This was sort of a difficult book to give stars to. There were parts that were wonderful and parts that were simply not. I will admit, I initially picked this up because of the word “camp” in the title. And though I was pretty much one hundred percent sure that the experiences of a character at 1930s riding camp would have little in common with my experiences at summer camp, anyone who has ever been to camp will know this is a singular experience you want to talk about. Constantly and rather irritatingly to your friends from home. So, camp was why I picked up this book, but not the reason I stayed.
Theodora “Thea” Atwell arrives at the Yonahlossee Riding Camp for Girls after a family tragedy, sent away because of the part she played in it. There, high in the Blue Ridge mountains of North Carolina, Thea meets girls of her own age for the first time. A world away from the isolated, country life she enjoyed with her parents and twin brother in Florida. But soon past mistakes start repeating themselves and the question is not whether she can return to her old life, but rather if she can keep her new one.
I read a lot of complaints about this book because it dealt with wealthy girls and that the protagonist’s ostensible camp punishment, going to a luxe camp with maids and daily riding lessons isn’t exactly much of a punishment. Valid, perhaps, but this was the South in the 30s. What exactly did these readers think would be the punishment of a Southern Belle? She was not being punished; really, she was being removed from a situation. This is what happens in the face of impropriety that you don’t want anyone else to know about. Real punishment begets some real questions from the neighbors. So is Thea’s fate bad? Certainly not. In fact, this is probably the best thing that ever happened to her. A sentiment she seems to reflect by the end of the book (not really a spoiler). Wealthy characters seem to have fallen out of favor lately, but I still find them entertaining. First world problems are still problems if they make you unhappy.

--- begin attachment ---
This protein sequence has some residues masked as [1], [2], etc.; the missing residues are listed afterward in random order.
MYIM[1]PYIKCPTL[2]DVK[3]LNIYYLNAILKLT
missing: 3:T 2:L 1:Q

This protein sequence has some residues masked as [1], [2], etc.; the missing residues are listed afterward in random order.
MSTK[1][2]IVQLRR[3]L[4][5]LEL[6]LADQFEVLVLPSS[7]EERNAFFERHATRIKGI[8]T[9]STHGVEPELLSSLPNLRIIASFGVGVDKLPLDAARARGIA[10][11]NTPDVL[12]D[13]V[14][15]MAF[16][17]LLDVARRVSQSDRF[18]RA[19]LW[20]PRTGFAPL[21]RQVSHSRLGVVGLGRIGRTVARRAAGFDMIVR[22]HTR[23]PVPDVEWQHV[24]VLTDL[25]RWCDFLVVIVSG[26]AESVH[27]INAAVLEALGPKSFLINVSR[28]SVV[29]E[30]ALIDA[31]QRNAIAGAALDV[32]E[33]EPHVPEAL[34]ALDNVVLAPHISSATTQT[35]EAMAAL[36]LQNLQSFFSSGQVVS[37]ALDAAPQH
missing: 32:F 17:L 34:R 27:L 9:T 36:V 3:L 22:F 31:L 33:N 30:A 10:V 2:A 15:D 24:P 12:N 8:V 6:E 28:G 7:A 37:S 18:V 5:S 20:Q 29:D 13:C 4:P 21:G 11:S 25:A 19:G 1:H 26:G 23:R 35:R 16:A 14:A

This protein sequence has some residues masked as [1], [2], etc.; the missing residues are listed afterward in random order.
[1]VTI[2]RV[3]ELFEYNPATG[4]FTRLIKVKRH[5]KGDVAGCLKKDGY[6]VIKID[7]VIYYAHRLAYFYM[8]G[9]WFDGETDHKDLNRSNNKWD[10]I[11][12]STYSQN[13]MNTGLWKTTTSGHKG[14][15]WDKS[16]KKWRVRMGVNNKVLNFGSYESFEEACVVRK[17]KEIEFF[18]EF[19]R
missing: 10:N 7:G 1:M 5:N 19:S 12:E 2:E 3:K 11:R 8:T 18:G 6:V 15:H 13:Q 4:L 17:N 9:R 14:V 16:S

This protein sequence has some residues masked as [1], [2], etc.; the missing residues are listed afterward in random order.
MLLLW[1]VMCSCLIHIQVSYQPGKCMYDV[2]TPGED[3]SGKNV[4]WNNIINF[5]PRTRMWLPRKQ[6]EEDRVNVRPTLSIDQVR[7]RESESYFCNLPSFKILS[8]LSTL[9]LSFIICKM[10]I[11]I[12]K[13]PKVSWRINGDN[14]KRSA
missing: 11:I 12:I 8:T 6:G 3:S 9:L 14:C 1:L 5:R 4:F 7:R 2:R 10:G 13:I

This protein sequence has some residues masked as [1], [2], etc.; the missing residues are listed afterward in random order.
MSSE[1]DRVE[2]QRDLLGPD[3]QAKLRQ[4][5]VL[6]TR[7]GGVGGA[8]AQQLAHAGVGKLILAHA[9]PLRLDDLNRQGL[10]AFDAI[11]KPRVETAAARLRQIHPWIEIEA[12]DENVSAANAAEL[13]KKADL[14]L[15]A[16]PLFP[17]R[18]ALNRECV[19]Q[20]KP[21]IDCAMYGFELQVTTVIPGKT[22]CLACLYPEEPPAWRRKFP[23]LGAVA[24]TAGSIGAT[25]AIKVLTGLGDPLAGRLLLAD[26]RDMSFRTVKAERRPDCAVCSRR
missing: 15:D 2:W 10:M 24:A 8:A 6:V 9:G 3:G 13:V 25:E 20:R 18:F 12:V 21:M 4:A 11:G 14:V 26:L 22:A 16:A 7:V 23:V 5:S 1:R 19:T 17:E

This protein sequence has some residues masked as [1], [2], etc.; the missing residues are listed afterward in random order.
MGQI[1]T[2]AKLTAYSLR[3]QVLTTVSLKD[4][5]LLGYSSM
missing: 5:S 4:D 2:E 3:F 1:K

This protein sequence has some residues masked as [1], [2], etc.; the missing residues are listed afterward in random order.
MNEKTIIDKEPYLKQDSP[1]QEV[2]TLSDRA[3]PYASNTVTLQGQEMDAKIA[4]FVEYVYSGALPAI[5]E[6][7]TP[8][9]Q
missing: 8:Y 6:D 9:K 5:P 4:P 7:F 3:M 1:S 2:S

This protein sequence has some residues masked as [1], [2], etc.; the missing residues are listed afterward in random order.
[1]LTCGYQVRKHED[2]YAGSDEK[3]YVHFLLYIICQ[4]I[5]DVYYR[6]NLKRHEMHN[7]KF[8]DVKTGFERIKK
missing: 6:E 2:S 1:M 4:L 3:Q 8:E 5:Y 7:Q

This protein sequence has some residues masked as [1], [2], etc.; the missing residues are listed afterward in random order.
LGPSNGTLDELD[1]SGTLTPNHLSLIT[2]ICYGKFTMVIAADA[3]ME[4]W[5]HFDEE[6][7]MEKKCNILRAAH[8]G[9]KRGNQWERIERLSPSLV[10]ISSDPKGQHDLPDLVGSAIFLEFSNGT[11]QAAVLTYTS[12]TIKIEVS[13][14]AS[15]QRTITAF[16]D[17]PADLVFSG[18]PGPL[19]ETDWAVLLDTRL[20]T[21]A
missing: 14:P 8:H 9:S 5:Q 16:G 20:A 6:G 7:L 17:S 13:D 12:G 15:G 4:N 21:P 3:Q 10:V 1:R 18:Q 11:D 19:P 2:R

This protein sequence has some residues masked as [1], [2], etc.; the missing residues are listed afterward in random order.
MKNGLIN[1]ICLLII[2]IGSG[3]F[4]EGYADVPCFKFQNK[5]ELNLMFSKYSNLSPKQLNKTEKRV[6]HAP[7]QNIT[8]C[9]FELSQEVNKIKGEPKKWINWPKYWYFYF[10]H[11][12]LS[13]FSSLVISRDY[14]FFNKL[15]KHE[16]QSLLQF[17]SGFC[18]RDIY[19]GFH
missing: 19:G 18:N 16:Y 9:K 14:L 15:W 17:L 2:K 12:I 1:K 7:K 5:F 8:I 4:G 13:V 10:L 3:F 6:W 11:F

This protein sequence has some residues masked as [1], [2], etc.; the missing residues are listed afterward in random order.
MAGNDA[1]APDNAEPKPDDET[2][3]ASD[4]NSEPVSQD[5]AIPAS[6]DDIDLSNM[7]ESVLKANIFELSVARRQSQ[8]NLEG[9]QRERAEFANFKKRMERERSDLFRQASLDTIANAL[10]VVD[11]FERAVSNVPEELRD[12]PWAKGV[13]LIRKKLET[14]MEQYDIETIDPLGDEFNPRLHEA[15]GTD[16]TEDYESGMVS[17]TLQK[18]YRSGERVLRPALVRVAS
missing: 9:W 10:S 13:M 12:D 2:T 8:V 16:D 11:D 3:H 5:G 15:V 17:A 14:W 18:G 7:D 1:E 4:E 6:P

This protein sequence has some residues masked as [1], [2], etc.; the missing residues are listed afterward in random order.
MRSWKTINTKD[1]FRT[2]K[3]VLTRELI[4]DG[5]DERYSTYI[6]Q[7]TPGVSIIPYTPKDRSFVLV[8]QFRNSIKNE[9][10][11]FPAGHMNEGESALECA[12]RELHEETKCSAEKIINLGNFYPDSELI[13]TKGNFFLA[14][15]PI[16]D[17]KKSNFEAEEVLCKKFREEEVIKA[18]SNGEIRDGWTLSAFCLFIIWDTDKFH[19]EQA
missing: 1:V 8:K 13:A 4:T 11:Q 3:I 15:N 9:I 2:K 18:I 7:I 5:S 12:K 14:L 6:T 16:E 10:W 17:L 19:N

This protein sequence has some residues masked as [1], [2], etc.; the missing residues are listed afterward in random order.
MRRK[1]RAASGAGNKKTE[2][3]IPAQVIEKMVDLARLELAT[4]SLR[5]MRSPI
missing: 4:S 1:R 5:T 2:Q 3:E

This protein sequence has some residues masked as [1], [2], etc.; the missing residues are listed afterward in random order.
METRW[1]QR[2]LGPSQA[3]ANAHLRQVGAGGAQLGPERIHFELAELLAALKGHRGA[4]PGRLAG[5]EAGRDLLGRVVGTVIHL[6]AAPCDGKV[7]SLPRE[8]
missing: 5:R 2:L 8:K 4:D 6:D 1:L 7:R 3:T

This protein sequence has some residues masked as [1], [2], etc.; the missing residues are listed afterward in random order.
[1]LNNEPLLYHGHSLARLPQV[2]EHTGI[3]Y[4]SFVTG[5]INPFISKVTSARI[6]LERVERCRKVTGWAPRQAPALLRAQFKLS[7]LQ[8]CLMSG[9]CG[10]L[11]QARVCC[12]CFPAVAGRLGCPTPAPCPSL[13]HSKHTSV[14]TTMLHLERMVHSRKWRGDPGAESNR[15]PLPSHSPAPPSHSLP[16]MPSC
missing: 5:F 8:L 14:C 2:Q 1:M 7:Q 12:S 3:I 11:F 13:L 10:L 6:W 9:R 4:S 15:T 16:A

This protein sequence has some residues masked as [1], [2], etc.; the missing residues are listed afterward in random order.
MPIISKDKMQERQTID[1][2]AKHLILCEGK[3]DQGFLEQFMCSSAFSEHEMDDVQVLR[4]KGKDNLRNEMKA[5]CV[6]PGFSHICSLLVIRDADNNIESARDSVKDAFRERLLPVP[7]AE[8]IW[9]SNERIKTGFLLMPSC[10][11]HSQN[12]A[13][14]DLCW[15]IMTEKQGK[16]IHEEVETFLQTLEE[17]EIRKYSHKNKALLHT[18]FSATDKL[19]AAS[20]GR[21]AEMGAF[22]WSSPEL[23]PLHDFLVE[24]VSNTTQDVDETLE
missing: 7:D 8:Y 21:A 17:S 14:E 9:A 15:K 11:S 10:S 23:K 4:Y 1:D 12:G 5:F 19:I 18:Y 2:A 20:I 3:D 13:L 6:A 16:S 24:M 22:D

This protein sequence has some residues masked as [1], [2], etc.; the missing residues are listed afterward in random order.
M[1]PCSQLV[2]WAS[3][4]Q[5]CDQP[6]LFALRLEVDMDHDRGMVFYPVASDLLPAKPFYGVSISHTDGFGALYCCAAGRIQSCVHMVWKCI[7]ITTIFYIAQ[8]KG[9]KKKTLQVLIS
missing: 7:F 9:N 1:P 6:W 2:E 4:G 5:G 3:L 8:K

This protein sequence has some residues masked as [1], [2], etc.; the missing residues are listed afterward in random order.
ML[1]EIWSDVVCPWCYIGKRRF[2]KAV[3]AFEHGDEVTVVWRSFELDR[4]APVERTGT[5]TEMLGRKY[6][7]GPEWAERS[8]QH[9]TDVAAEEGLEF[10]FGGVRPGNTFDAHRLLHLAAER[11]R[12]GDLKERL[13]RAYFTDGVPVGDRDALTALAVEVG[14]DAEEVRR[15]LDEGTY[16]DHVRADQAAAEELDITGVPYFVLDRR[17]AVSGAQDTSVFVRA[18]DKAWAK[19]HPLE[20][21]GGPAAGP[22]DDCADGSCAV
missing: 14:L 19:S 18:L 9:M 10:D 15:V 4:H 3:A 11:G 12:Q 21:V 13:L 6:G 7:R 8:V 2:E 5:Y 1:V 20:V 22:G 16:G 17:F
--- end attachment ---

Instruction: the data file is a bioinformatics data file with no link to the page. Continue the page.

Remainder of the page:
This book was certainly not without fault, however. As mentioned above, I went to camp. I was molded at camp and was spit out after two months every year with a coat of dirt on my skin (and caked in my feet) but with a much deeper understanding of the important things in life. Camp can’t be explained to people who did not go, because it’s just not something that can be understood. Stories are stories but what camp leaves you with is feeling. Cheesy but true. This was present in this book. A little. In my opinion the opportunity was lost. This is not a book about camp. So, please, if that is your only reason for picking up this novel, set it down again. It’s not for you. Instead this is a coming of age story about a girl who picks very bad bedfellows. Her internal struggle is recognizable, but many of her actions are not. There are two romances in this novel, both are inappropriate. The first was, perhaps, necessary, but the second was not. It added less than nothing to this story. In reminded me, a bit, of this film ‘Mona Lisa Smile’ starring Julia Roberts and Kirsten Dunst and took place in 1960s Wellesley College. I couldn’t help but think that movie would have been better without Julia Roberts. Girls can teach each other far more than a misguided authority figure that often bogs down the story. The adults in this novel did the same thing. Tidbits are necessary, of course, one can not live in a world without adults, but this would have fared much better had Thea’s journey been about the girls she met at Yonahlossee and not the adults she ignored them for.
Overall, I liked this book. I would give it three and a half stars, truly. Worth a read and half filled with great stuff. The other half, however, pulled down the narrative and I couldn’t throw it an extra half when I had to choose between three or four stars.